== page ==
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  1. #1
    chriswrcg is offline Competent Performer
    Windows 7 64bit Access 2010 32bit
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    Mar 2018
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    141

    is auto number or date better for primary and foreign key?

    I have four tables right now. Associate list (name, department, shift), Associate daily information (date, clock in, clock out) , Associate task information (jobs, and related information), and Associate exception information (Daily problems dealt with).



    The associate list will not change that much and has an auto number. The other three also have auto number fields but I also have date. As I will be going in daily and putting in more information, should I have the auto numbers of each table be the primary and foreign key's or use date as the date will always be changing?

  2. #2
    isladogs's Avatar
    isladogs is offline Very idle programmer
    Windows 10 Access 2010 32bit
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    Jan 2014
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    Somerset, UK
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    I would avoid using date as a primary key field.
    Although you state that you are only entering one record per day, at some point it may be necessary to add an extra record which won't be possible if its a PK.

    Also I think I'm right in saying it will be faster for Access to search for a specific record looking for a long integer than if its a date.
    Similarly, I have a large table of 2.6 million UK postcodes, each of which are a unique 7 or 8 character string.
    However for speed of searching, I added an autonumber PK field and indexed the postcode.
    It made a HUGE difference
    Colin (Mendip Data Systems): Website, email
    Try again. Fail again. Fail better.
    A
    sking for help isn't giving up. Its refusing to give up.

  3. #3
    Ajax is online now VIP
    Windows 10 Access 2010 32bit
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    Mar 2015
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    9,439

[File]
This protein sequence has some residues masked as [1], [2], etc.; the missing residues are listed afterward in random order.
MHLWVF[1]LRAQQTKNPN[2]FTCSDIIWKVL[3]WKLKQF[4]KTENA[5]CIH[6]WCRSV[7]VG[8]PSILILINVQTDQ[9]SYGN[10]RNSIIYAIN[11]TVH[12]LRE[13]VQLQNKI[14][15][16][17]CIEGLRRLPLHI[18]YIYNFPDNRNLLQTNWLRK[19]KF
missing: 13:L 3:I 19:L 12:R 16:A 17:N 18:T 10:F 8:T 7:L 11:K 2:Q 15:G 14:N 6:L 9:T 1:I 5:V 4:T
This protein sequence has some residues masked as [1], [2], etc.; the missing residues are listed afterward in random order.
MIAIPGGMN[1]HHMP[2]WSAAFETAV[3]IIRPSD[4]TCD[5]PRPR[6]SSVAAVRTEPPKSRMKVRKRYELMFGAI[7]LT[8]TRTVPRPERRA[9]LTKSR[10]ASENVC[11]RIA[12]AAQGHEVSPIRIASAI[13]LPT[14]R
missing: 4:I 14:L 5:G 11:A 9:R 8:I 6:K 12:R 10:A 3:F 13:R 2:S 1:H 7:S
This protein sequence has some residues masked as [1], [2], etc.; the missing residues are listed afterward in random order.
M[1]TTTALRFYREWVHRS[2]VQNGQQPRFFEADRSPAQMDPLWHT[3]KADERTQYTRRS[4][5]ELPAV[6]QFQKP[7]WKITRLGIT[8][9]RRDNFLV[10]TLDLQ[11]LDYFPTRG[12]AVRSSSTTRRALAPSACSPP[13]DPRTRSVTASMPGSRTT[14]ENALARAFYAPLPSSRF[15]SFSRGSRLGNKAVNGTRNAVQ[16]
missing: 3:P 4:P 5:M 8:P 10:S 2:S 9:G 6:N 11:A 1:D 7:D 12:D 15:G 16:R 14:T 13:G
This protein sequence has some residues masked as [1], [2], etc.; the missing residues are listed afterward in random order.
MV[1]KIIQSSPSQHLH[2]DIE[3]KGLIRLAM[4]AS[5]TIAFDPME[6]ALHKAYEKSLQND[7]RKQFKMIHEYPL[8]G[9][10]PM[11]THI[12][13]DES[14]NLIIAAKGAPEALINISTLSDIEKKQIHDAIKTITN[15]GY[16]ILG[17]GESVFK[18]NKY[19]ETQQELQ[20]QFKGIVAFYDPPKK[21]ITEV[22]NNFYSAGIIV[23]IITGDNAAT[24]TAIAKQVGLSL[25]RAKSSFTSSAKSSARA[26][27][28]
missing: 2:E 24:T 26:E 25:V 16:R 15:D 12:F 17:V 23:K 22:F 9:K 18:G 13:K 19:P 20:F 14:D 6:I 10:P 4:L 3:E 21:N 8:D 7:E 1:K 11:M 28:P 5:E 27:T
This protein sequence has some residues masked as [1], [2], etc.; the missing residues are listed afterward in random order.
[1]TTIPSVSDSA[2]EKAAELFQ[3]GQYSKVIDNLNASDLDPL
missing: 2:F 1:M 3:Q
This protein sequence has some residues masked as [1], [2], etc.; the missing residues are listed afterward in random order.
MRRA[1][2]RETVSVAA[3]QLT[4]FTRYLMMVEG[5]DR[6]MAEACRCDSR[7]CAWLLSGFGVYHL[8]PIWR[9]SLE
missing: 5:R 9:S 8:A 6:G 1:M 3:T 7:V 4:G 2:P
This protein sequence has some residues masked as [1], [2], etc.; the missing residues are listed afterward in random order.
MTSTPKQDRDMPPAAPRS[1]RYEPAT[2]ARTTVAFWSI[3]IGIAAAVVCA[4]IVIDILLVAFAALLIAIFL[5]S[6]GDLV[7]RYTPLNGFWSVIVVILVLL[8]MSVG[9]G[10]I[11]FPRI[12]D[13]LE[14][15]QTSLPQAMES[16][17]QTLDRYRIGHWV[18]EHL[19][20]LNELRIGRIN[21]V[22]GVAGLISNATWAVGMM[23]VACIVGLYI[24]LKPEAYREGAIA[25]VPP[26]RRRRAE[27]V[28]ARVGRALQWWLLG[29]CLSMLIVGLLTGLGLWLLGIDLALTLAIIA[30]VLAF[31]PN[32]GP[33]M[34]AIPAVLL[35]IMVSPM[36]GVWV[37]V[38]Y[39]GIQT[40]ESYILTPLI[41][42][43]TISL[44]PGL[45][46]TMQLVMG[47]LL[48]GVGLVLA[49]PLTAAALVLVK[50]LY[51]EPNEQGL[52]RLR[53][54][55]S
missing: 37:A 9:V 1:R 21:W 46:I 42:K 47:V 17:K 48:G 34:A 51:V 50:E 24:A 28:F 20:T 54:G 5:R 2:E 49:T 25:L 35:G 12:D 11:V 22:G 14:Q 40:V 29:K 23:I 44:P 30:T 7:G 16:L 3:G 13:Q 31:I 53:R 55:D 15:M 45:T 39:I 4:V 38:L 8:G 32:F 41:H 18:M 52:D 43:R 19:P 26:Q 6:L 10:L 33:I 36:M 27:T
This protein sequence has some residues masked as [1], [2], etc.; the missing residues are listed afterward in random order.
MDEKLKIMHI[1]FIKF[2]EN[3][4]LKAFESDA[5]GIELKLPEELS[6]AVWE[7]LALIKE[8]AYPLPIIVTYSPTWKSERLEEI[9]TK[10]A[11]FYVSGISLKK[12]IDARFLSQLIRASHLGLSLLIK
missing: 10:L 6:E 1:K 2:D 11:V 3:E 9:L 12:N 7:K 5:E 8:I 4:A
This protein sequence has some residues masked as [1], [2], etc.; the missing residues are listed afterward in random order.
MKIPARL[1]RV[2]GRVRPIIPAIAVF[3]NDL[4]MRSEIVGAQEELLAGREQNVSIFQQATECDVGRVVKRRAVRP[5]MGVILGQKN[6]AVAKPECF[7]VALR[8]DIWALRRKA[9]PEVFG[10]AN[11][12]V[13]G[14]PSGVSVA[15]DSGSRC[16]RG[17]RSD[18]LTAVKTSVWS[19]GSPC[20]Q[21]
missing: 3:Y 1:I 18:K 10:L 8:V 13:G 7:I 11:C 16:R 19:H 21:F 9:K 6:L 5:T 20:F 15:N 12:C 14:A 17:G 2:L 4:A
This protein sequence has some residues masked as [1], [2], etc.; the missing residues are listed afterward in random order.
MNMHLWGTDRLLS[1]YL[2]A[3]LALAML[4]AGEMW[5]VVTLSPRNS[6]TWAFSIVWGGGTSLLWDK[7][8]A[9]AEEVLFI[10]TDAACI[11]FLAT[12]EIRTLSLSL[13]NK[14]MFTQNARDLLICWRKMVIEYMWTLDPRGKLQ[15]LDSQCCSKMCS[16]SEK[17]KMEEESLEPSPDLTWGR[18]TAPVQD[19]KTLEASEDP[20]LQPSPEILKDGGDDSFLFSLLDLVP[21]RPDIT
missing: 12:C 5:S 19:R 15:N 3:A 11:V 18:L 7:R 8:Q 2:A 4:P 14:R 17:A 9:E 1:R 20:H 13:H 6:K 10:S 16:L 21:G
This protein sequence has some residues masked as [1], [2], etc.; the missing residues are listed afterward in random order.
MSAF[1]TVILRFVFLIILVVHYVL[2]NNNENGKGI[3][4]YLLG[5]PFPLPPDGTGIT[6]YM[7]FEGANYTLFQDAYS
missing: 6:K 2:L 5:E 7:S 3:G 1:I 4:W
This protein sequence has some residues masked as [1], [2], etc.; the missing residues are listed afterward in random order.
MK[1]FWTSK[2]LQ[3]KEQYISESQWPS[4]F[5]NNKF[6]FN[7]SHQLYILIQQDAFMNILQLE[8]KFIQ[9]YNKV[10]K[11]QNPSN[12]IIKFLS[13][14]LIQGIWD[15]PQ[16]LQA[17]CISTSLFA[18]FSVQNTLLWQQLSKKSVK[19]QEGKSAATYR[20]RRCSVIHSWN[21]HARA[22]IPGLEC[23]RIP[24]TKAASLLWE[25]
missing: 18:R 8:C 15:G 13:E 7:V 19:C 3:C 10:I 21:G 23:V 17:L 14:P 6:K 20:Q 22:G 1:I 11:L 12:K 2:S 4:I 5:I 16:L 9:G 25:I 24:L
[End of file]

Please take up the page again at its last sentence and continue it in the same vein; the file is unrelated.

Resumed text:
other thing about dates is it is stored as a decimal number. If it includes a time element, you will struggle to get matches. in Access, they are 8 bytes in size, whereas an autonumber (i.e. a long datatype) is 4 bytes in size - so simplistically an index of longs will be twice as fast as an index of dates. With Colins postcodes, text is 10 bytes plus 1 for each character so a typical postcode of 7 characters will require 17 bytes - over four times slower than a long.

  4. #4
    isladogs's Avatar
    isladogs is offline Very idle programmer
    Windows 10 Access 2010 32bit
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    Jan 2014
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    Just for interest I ran a quick test on various fields in my 2.6 million records postcodes table

    In each case I timed how long it took using DMax to find the maximum value of a field.
    I used system time to measure time intervals in milliseconds and took an average of 5 results to reduce possible system timing errors

    a) Date field (not indexed) 13.533 s
    b) Long integer field (not indexed) 12.023 s

    As you can see, searching number fields is faster than date fields but the difference isn't massive

    However, the effect of indexing makes a huge difference to all fields
    c) Date field (indexed) 0.099 s
    d) Long integer field (indexed) 0.000 s - too small to measure
    e) Autonumber field (indexed) 0.000 s - too small to measure

    What this really confirms is the need to index fields commonly used for searching
    Colin (Mendip Data Systems): Website, email
    Try again. Fail again. Fail better.
    A
    sking for help isn't giving up. Its refusing to give up.

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